Executive summary: it is still an extraordinarily good piece of writing, although not the piece of perfection that some have deemed it. As a piece of prose composition it deserves highest marks—best thing I’ve read in English since Housekeeping (link) Individual sentences, paragraphs, pages, display great power and intensity. He recounts a love affair with precision and tact—I can find a snigger 90 yards away in a snowstorm, and there is none here. And a dying: he skirts the edge of, but never tumbles over, the cliff of mawkishness.
Aside from the protagonist, most of the characters are pretty much set-pieces. Indeed as I guess I did say before, his wife, Edith—the monster—is a convincing piece of villainy, but I find myself extending my sympathy to her. As one can say of a lot of people: it couldn’t be fun to be around her, but it must be even less fun to be her; I’m curious to hear her side of the story.
Stoner himself probably is a kind of “hero,” as the author wants to characterize him. But he’s a spectacularly passive hero, and this is the real issue: Stoner’s passivity damages not only himself but those around him, and you find yourself almost wanting to shake him to get him out of his box. Indeed, he does execute one bit of nerdy sabotage in mid-career: it’s mean and clever and effective and you can only wish he would do more.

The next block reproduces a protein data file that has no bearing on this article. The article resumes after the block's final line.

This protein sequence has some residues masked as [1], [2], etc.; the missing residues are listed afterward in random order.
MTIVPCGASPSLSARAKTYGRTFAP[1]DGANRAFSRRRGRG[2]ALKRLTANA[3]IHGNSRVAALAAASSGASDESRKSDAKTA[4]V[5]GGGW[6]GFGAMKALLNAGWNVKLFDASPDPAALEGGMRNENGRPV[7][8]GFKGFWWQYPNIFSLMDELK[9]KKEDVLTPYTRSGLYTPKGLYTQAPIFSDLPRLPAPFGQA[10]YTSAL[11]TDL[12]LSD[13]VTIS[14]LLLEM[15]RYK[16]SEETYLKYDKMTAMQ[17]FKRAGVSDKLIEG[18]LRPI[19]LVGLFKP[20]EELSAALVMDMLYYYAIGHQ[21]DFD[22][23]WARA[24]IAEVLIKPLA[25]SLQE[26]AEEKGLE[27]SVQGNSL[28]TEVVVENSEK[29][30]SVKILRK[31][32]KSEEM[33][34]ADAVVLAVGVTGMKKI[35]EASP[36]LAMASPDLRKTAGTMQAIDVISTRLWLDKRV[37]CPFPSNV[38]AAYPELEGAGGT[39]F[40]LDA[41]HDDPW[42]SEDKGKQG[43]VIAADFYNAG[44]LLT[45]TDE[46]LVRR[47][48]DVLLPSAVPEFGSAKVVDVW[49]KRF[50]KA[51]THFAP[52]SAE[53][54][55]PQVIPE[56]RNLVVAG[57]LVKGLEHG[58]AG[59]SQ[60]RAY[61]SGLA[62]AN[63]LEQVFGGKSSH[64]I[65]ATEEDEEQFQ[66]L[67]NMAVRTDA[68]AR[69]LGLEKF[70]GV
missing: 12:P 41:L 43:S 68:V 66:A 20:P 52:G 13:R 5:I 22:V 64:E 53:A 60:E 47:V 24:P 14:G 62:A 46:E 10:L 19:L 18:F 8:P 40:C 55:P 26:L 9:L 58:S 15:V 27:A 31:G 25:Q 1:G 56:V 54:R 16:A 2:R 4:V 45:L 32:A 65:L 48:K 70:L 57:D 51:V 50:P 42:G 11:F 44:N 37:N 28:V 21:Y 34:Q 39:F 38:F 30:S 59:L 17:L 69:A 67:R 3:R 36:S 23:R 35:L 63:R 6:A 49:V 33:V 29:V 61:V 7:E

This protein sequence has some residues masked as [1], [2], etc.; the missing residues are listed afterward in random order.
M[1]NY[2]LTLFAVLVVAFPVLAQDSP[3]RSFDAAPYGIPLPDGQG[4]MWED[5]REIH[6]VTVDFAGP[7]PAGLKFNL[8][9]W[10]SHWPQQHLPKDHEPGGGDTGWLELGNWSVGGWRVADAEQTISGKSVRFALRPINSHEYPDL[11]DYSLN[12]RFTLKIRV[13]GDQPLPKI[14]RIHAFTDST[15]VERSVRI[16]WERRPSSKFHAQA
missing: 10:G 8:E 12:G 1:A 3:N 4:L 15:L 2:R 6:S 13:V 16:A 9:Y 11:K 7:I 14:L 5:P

If not for himself, then maybe for Edith, the villainous wife –even for the reader, it is almost past bearing that they had to live yoked together so hatefully for 40 years. Or for Katherine, the mistress whom Stoner, without lifting a finger, let walk out of his life (he hardly deserved the book dedication). Or if not for Edith or Katherine, then at least for the daughter. Yes, the daughter, Grace. He owed her better. No doubt that he loved her, but Loving is Doing Something About It, and Stoner did almost nothing about it at all.
Which brings me back to Mrs. B. I had said that I liked Stoner, but I didn’t think as highly of him as the author did. But that, Mrs. B said, is what makes it such an interesting novel: the character takes on such a life of his own that not even his author understands what he has done.
Well, fair point. This misunderstanding does add some texture, and since it was a good novel to begin with, I guess this makes it a very good novel, indeed.